• Know what you want the image to say: Ask yourself - what am I trying to capture with this photograph or what do I want this photo to say? The most common wildlife photograph is a mere record shot - it says "we saw a lion. See, here's a photo" - and there is a photo of a lion in really harsh light, sleeping. That may be fine as snapshots go, but if you want better, you'll have to work harder. Simply pointing and shooting ain't gonna get you a good wildlife photo. Ask yourself what message you want your image to convey. Is it an animal portrait? Does it show the subject's identifying characteristics, or its environment or its personality?
  • Focus on the eyes: For most wildlife images, the subject's eyes need to be in critical focus, as that is the most powerful part of the image and where our own eyes naturally gravitate towards you. If you are going to focus elsewhere, make sure you have a creative reason for doing so (as opposed to sloppy focusing technique).
  • Background: The most distracting part of wildlife shots is often the background. We all pay careful attention to the subject, its placement in the frame and the lighting - and yet let a distracting or cluttered background detract from the impact of the image. Simple and blurred is typically best for animal portraits. Environmental shots need to show more of the animal's surroundings, but the background should harmonisze with the image's "statement." Careful choice of background - either through use of depth of field, or different angle of view, or different focal length - is what sets a great wildlife photo apart from a good one.
  • Composition: The rule of thirds and the use of diagonals are two techniques that greatly improve the impact of an image. Whether or not you fill the frame with the subject depends on what you want to shoot. Close-ups can be very powerful, especially as few people have seen most animals from real close. On the other hand, if your lens is not long enough for a tight shot, go for a shot with emphasizes the animal in its surroundings. Don't settle for the "subject as a small blob in the middle of the entire forest" approach. And feel free to break any and all of these guidelines if your vision so dictates.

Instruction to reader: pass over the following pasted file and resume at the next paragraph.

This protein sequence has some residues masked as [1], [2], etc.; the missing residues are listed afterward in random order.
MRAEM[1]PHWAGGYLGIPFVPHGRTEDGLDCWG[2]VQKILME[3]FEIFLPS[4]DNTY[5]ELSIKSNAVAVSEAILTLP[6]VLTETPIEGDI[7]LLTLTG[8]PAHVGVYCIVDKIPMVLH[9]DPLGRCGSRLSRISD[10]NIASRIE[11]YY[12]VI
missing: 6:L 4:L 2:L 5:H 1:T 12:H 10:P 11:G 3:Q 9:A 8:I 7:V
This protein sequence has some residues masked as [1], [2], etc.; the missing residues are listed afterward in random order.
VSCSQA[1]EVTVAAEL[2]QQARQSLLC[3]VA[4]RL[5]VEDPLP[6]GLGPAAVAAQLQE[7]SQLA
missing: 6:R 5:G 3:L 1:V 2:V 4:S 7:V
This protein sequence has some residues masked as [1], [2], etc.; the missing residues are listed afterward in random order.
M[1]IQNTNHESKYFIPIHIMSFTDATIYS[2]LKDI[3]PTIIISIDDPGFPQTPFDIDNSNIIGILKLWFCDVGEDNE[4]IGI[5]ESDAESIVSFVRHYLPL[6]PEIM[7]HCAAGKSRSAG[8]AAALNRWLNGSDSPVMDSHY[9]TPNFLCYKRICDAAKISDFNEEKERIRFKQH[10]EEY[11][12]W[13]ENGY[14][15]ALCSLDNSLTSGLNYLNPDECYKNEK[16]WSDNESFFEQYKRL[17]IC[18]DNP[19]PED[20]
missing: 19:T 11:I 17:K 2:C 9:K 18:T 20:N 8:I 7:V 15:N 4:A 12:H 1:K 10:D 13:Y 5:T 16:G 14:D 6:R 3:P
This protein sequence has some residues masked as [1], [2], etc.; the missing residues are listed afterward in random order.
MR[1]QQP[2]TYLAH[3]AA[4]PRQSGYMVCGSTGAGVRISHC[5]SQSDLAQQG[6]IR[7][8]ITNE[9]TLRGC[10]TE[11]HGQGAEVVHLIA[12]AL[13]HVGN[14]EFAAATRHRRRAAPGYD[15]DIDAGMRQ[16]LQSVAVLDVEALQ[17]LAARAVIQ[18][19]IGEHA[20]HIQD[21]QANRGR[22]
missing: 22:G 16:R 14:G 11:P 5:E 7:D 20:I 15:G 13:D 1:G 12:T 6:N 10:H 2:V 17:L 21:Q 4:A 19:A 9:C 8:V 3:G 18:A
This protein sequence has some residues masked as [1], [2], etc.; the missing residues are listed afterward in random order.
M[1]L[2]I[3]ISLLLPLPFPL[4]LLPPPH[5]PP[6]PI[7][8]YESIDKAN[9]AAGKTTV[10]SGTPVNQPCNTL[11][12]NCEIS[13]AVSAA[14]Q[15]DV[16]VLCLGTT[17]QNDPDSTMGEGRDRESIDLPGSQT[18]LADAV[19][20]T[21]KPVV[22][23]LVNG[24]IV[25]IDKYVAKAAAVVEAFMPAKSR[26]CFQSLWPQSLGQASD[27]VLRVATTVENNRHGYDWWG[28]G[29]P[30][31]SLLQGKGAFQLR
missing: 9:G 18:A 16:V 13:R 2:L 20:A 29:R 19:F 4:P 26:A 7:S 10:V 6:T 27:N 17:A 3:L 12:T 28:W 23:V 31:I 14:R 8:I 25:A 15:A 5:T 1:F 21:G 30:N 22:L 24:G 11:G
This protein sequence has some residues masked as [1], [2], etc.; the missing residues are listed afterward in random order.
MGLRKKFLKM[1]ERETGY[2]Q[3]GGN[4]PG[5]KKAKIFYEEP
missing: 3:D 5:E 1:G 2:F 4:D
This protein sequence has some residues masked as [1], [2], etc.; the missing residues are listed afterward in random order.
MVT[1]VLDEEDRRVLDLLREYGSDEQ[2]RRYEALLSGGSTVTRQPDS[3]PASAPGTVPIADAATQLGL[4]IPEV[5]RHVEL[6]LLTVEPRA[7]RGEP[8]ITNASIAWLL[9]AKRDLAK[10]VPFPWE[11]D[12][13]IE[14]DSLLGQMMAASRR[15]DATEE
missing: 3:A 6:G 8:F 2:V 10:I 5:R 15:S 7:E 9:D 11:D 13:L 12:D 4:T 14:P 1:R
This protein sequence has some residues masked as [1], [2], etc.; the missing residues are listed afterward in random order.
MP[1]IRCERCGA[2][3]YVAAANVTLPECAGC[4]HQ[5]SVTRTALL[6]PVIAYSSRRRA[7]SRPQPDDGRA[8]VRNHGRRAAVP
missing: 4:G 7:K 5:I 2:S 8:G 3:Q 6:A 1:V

• Capture action: Go beyond the typical portrait - try to capture action: something that tells a story about the animal's life. Everyone has seen enough lion and tiger portraits. Not everyone has seen a lion or tiger interacting with a cub, or in a threat display. Go for shots that are beyond the obvious. These types of shots are not easy (that is why they are beyond the obvious, eh?), but with knowledge of your subject and time spent in observation, you will soon develop a sense of what is the essence of your subject.
  • Patience, and persevereance: You are not going to catch exciting behavior patterns within 5 minutes of stumbling upon your subject. Patience doesn't mean spending 10 minutes watching your subject. Patience means spending hours or days in observation - come rain, sun or snow - to get a shot that goes beyond the ordinary. Perseverance means dealing witth the possibility of not getting any great shots, and still coming back for more. Look at it this way: even if you don't get a great shot, you've just spent a day in nature's arms... beats the hell out of a day in the office, doesn't it? Enjoy what the wild gives you.